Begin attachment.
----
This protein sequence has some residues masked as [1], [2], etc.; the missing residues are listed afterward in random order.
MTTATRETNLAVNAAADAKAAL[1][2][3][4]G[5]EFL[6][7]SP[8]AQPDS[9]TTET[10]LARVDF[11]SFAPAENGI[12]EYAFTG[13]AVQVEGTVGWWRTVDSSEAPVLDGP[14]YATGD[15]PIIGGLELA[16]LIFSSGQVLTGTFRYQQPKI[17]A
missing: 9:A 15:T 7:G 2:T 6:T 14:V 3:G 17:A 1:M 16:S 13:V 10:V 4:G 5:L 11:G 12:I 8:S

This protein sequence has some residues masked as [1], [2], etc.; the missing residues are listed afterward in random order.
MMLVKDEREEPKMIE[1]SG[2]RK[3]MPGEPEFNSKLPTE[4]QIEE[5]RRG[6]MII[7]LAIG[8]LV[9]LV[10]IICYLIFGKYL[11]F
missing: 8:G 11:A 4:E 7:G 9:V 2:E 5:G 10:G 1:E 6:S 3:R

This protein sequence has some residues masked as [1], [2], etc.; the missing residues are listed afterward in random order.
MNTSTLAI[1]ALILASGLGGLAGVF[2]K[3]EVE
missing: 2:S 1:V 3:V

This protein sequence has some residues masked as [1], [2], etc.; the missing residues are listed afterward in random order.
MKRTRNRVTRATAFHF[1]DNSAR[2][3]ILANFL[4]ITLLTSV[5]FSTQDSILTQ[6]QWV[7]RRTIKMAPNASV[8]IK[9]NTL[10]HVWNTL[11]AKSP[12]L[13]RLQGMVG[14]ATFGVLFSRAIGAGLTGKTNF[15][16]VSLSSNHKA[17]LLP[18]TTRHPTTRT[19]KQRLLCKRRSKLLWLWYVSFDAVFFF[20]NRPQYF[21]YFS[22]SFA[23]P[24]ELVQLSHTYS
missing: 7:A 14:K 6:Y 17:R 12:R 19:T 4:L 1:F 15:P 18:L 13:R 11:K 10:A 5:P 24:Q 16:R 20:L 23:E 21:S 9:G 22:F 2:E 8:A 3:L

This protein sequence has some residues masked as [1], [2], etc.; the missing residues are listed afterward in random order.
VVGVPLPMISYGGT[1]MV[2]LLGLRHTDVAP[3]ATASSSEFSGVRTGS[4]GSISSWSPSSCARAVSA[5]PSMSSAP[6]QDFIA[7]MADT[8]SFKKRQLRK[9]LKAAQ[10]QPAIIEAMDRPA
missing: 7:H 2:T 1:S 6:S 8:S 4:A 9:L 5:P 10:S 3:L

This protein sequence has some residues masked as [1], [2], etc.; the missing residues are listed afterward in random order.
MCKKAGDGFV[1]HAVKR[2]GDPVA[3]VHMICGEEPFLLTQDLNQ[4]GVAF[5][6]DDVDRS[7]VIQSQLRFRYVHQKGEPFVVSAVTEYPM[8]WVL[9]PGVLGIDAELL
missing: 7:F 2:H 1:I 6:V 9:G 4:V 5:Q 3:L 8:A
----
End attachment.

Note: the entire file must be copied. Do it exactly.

This protein sequence has some residues masked as [1], [2], etc.; the missing residues are listed afterward in random order.
MTTATRETNLAVNAAADAKAAL[1][2][3][4]G[5]EFL[6][7]SP[8]AQPDS[9]TTET[10]LARVDF[11]SFAPAENGI[12]EYAFTG[13]AVQVEGTVGWWRTVDSSEAPVLDGP[14]YATGD[15]PIIGGLELA[16]LIFSSGQVLTGTFRYQQPKI[17]A
missing: 9:A 15:T 7:G 2:T 6:T 14:V 3:G 17:A 1:M 16:S 13:V 10:V 4:G 5:L 11:G 12:I 8:S

This protein sequence has some residues masked as [1], [2], etc.; the missing residues are listed afterward in random order.
MMLVKDEREEPKMIE[1]SG[2]RK[3]MPGEPEFNSKLPTE[4]QIEE[5]RRG[6]MII[7]LAIG[8]LV[9]LV[10]IICYLIFGKYL[11]F
missing: 8:G 11:A 4:E 7:G 9:V 2:E 5:G 10:G 1:E 6:S 3:R

This protein sequence has some residues masked as [1], [2], etc.; the missing residues are listed afterward in random order.
MNTSTLAI[1]ALILASGLGGLAGVF[2]K[3]EVE
missing: 2:S 1:V 3:V

This protein sequence has some residues masked as [1], [2], etc.; the missing residues are listed afterward in random order.
MKRTRNRVTRATAFHF[1]DNSAR[2][3]ILANFL[4]ITLLTSV[5]FSTQDSILTQ[6]QWV[7]RRTIKMAPNASV[8]IK[9]NTL[10]HVWNTL[11]AKSP[12]L[13]RLQGMVG[14]ATFGVLFSRAIGAGLTGKTNF[15][16]VSLSSNHKA[17]LLP[18]TTRHPTTRT[19]KQRLLCKRRSKLLWLWYVSFDAVFFF[20]NRPQYF[21]YFS[22]SFA[23]P[24]ELVQLSHTYS
missing: 7:A 14:K 6:Y 17:R 12:R 19:T 4:L 1:F 15:P 18:L 13:R 11:K 10:A 5:P 24:Q 16:R 20:L 23:E 21:S 9:G 22:F 2:E 8:A 3:L

This protein sequence has some residues masked as [1], [2], etc.; the missing residues are listed afterward in random order.
VVGVPLPMISYGGT[1]MV[2]LLGLRHTDVAP[3]ATASSSEFSGVRTGS[4]GSISSWSPSSCARAVSA[5]PSMSSAP[6]QDFIA[7]MADT[8]SFKKRQLRK[9]LKAAQ[10]QPAIIEAMDRPA
missing: 7:H 2:T 1:S 6:S 8:S 4:A 9:L 5:P 10:S 3:L

This protein sequence has some residues masked as [1], [2], etc.; the missing residues are listed afterward in random order.
MCKKAGDGFV[1]HAVKR[2]GDPVA[3]VHMICGEEPFLLTQDLNQ[4]GVAF[5][6]DDVDRS[7]VIQSQLRFRYVHQKGEPFVVSAVTEYPM[8]WVL[9]PGVLGIDAELL
missing: 7:F 2:H 1:I 6:V 9:G 4:V 5:Q 3:L 8:A